Books in the Hood
The area is known for a lot of different things -- urban blight, crime, poverty -- and a healthy book culture wasn't one of them.
But Harris, a 61-year-old primary school teacher who grew up on Simpson Street, was walking with some friends when she wondered aloud what it would take to put a bookstore in among the liquor stores, Laundromats, and take-out places.
"It would be a great way to expose local kids to what other neighborhood's have," she said to her friends. Someone should do it, she thought.
She set up shop in February 2007 on a stretch of Westchester Avenue that was once a haunt for neighborhood drug dealers. She called it Books in the Hood. For capital, she used $24,000 in a settlement given to her by her son Divine Harris, 36, who had received the money after he was injured in a work-related accident.
Two years later, the place is still open, even if it hasn't turned a profit. "It's still very much a labor of love," Harris says.
On weekdays, while Harris is teaching writing at nearby P.S. 130, Divine watches over the store and helps drum up business selling copies of street fiction, also known as urban fiction or hip-hop lit, on the sidewalk out front.
Selling books in what is officially the poorest urban county in the nation has its challenges, and not necessarily the familiar ones, like competition from Amazon.com and big chains, that have forced so many other independent bookstores across the nation to shutter. One of the biggest problems, according to Harris, is a general lack of cash.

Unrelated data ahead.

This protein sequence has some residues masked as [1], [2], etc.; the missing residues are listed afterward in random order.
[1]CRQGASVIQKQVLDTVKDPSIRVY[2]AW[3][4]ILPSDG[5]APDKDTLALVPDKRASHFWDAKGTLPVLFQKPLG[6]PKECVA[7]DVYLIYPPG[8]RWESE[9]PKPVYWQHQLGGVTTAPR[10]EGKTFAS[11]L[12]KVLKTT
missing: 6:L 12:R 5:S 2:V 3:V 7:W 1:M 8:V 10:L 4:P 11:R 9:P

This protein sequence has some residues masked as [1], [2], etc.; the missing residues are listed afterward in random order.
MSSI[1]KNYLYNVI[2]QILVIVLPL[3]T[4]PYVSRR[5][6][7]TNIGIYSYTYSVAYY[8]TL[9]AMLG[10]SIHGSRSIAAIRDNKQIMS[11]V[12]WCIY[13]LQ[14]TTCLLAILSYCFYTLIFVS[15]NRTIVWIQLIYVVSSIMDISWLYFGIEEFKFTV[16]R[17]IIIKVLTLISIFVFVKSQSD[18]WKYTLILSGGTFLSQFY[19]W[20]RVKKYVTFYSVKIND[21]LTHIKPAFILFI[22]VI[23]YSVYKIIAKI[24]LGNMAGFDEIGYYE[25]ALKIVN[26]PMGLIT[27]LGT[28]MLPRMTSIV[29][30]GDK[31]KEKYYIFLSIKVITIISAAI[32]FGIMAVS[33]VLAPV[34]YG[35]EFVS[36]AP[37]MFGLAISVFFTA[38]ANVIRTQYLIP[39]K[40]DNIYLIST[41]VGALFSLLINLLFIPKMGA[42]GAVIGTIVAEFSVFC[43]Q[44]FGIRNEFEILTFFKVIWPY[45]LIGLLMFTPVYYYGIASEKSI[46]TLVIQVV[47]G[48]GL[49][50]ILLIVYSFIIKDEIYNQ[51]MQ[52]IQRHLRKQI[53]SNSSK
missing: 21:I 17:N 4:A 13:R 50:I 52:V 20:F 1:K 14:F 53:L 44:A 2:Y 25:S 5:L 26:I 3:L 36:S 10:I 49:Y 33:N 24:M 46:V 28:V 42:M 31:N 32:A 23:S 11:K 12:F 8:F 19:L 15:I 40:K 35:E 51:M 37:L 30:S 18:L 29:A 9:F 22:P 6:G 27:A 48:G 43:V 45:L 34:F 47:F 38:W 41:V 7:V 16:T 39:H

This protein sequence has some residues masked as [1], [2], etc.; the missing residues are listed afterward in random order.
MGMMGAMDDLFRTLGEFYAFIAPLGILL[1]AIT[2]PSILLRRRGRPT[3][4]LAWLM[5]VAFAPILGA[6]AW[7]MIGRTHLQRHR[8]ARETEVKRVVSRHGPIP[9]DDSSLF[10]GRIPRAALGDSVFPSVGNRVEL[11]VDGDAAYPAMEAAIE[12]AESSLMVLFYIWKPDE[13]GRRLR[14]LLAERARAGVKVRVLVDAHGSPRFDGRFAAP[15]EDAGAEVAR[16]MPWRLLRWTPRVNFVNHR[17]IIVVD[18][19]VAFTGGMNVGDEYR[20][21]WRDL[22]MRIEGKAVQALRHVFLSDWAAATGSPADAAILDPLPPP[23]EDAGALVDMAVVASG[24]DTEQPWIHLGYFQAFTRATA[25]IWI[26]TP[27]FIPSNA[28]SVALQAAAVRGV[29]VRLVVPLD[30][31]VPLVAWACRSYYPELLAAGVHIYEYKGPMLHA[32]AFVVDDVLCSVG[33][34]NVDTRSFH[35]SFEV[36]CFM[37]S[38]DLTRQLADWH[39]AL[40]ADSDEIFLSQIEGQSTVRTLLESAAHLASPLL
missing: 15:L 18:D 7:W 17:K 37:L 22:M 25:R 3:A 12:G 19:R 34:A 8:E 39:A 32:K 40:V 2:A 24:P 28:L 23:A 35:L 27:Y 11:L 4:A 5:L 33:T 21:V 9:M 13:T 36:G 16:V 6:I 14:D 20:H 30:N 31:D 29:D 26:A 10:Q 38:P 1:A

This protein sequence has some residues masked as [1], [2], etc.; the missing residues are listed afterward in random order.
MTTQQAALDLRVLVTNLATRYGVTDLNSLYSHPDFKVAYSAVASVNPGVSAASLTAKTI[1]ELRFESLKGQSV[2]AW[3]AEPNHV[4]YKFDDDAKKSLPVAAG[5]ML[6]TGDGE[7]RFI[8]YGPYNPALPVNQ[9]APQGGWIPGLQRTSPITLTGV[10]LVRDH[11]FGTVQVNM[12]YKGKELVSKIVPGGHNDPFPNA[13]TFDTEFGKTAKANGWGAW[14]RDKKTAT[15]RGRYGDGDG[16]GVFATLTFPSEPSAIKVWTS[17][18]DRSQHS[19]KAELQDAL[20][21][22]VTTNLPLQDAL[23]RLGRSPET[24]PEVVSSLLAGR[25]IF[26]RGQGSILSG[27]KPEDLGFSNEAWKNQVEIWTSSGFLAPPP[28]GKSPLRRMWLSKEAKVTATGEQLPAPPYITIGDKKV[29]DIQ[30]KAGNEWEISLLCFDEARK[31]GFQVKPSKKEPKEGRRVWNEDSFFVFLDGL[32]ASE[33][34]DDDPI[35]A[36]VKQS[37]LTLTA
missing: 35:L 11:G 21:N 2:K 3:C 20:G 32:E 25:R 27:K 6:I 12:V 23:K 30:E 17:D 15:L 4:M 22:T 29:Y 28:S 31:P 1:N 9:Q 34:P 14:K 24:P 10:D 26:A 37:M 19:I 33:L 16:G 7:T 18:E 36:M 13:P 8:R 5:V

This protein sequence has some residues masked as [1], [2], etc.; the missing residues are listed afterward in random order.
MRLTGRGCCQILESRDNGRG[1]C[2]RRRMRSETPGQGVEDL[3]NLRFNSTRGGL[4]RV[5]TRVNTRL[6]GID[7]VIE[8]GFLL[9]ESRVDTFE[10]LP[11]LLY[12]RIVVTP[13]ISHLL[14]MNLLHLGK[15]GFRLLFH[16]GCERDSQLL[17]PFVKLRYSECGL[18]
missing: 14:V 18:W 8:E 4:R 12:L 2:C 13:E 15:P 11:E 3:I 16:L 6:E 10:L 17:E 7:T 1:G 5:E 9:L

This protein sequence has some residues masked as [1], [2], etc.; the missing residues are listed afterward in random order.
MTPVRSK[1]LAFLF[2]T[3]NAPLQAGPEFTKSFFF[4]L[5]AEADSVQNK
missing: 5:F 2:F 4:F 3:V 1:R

"People in my neighborhood don't have the money to pay $25 for a hardcover book," she says. "It's a Catch-22, because you want to have the latest stuff, but people can't afford it."
So Harris has taken to sometimes selling new books for less than the cover price. She has also expanded the used book section, about half of the shop is used and new books, the other half primary school supplies and educational toys.
To keep it all going, Harris has picked up extra hours at work and taken money out of her pension. She figures she needs to make an extra $80 a day to keep the shop in business. Sometimes she gets a few months behind on the $1,700 a month rent, but still, she doesn't talk yet about closing.
Instead she's busy planning the "Bronx Literature Festival" that will fill a block of Union with authors and books on June 27th.
Beyond that, Harris quotes an old friend who told her that God will provide for her shop. And she laughs. "We‚ve been holding on."